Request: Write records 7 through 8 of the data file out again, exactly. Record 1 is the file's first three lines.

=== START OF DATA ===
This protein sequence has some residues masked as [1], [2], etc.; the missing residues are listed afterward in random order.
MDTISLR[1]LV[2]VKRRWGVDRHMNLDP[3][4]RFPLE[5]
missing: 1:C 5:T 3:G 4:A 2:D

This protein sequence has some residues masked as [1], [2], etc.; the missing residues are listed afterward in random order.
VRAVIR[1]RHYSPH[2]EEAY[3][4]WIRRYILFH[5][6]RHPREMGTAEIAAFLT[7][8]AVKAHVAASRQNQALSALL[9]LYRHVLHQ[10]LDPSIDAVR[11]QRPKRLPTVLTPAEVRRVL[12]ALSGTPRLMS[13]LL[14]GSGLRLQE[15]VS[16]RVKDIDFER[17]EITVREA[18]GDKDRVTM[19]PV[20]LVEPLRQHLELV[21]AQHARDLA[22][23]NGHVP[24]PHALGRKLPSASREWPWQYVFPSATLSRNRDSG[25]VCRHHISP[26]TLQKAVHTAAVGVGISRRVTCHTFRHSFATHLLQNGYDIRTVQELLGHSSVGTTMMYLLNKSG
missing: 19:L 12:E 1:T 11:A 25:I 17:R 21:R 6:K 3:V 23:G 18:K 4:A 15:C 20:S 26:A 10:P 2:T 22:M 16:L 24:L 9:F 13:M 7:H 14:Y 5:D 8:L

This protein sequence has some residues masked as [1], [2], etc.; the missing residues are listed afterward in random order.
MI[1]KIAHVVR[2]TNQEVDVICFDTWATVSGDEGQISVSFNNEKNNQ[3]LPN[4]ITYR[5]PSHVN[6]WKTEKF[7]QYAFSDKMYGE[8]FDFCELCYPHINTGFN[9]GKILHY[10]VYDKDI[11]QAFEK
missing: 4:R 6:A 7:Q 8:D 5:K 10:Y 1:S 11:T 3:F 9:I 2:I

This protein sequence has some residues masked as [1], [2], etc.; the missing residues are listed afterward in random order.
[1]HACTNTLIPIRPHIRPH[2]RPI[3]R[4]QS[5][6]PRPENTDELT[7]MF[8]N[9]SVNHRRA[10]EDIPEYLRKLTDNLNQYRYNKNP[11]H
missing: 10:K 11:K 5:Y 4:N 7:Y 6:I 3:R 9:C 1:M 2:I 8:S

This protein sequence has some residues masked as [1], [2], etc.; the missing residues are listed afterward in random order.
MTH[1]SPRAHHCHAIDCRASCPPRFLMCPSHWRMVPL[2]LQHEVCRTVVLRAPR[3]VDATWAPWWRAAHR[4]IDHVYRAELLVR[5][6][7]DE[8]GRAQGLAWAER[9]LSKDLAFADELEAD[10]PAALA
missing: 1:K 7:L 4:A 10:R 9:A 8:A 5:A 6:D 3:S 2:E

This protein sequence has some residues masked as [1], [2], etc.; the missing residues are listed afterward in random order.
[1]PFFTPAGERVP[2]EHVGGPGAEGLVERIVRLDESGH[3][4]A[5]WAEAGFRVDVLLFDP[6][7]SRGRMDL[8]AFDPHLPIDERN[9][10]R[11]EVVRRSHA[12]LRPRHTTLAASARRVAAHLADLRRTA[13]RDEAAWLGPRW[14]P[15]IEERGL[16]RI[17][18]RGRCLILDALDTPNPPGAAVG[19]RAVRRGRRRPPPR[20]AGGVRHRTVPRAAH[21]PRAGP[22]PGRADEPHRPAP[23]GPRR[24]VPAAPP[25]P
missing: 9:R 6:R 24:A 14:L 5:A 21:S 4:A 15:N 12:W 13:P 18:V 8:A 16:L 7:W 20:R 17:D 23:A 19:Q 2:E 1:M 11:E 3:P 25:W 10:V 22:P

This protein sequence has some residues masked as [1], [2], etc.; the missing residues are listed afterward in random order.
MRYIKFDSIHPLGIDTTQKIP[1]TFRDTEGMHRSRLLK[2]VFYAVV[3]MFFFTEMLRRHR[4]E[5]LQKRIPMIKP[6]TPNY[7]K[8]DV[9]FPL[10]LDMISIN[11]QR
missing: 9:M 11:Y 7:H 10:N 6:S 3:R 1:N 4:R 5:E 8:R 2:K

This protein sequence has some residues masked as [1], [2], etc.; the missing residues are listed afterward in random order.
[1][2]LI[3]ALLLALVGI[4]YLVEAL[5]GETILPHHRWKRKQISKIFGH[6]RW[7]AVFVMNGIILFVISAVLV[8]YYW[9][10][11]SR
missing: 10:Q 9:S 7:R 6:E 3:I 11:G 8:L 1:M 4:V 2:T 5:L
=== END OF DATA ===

This protein sequence has some residues masked as [1], [2], etc.; the missing residues are listed afterward in random order.
MRYIKFDSIHPLGIDTTQKIP[1]TFRDTEGMHRSRLLK[2]VFYAVV[3]MFFFTEMLRRHR[4]E[5]LQKRIPMIKP[6]TPNY[7]K[8]DV[9]FPL[10]LDMISIN[11]QR
missing: 9:M 11:Y 7:H 10:N 6:S 3:R 1:N 4:R 5:E 8:R 2:K

This protein sequence has some residues masked as [1], [2], etc.; the missing residues are listed afterward in random order.
[1][2]LI[3]ALLLALVGI[4]YLVEAL[5]GETILPHHRWKRKQISKIFGH[6]RW[7]AVFVMNGIILFVISAVLV[8]YYW[9][10][11]SR
missing: 10:Q 9:S 7:R 6:E 3:I 11:G 8:L 1:M 4:V 2:T 5:L